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Bringing Mental Health Services for Vets to the Forefront

When Dr. Mark Russell was the only psychologist supporting mental health needs for 6,000 United States Marines on a base in Japan, he knew the system had to change, to ameliorate a widespread crisis.

The shortage in staffing was chronic and widely known but the military failed to respond,” says Russell, who became a psychology professor at Antioch’s Seattle campus in 2009 after retiring from 26 years in the American military. He served as a Marine Sergeant, a Navy Commander, and a military psychologist deployed in support of the Iraq invasion in 2003.

Russell says he was a whistleblower for recognizing this issue and how it was also affecting civilians returning home from service. To support his mission to increase access to military psychological services, Russell—working with an advisory board that includes war correspondents and other experts—founded Antioch’s Institute of War Stress Injuries, Recovery, and Social Justice.

The institute is primarily focused on research and advocacy. Russell notes there were times in U.S. history when mental health services were more accessible, such as during the Civil War and World War II, and the institute is also focused on creating awareness of that issue.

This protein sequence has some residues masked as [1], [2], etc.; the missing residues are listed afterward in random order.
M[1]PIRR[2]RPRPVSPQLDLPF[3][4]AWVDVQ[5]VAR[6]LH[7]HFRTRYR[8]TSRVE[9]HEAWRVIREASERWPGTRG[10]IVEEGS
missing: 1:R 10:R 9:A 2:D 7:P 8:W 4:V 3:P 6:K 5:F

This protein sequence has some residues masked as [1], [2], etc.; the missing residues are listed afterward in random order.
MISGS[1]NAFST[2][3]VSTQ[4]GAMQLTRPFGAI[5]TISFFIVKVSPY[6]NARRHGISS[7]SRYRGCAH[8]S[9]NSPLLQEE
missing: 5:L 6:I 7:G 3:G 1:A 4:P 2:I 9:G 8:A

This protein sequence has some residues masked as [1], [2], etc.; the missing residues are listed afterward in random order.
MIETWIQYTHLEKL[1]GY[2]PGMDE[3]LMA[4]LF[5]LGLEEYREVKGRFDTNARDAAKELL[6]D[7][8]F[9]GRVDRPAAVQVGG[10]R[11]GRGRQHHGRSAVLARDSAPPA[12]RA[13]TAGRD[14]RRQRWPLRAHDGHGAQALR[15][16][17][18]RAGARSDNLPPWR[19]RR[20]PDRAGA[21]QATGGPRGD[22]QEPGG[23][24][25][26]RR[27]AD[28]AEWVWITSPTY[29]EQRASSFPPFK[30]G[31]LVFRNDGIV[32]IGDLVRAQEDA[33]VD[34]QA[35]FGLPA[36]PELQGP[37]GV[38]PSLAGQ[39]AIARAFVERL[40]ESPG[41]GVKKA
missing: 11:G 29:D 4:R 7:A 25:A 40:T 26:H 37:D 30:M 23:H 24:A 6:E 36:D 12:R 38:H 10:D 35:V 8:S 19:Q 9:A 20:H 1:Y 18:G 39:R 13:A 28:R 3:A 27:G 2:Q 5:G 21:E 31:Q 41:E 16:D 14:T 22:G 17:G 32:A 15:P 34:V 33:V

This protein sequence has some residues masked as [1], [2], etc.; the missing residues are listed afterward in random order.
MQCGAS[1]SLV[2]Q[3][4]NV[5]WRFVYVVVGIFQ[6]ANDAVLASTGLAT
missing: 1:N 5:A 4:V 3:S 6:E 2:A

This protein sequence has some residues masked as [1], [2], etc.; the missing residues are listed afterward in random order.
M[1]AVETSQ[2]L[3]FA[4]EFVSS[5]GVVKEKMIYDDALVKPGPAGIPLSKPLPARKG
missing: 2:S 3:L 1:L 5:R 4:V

“Treating problems early and aggressively with a support system in the military makes the military accountable,” Russell explains. “The institute brings to attention that we used to do this and we stopped doing it.”

The War Stress Institute’s work is supported by Antioch faculty and graduate students, and has included the publication of books and more than 20 articles and book chapters, collaborations on documentary films, and even work on legislation to be presented to Congress as part of a bill within the 2019 National Defense Authorization Act.

Russell’s groundbreaking research on war trauma was featured in the film Thank You for Your Service, an award-winning feature-length documentary narrated by Gary Sinise. It premiered in 2015 and illustrates the epidemic Russell first recognized. A new book, Uphill Challenge: Transforming the Dark Side of Military Mental Healthcare, is slated to be published by the end of 2018 or early 2019. A documentary covering the institute’s work, Strangers at Home, is currently under development.

Since the institute’s founding, Russell has seen an increase in military psychological training and treatment access. He says this work is also part of a larger national effort.

“The military has always been a change agent for society and now we are asking the military to take on mental health as the next social justice issue to lead the way for the private sector.”

Mark Russell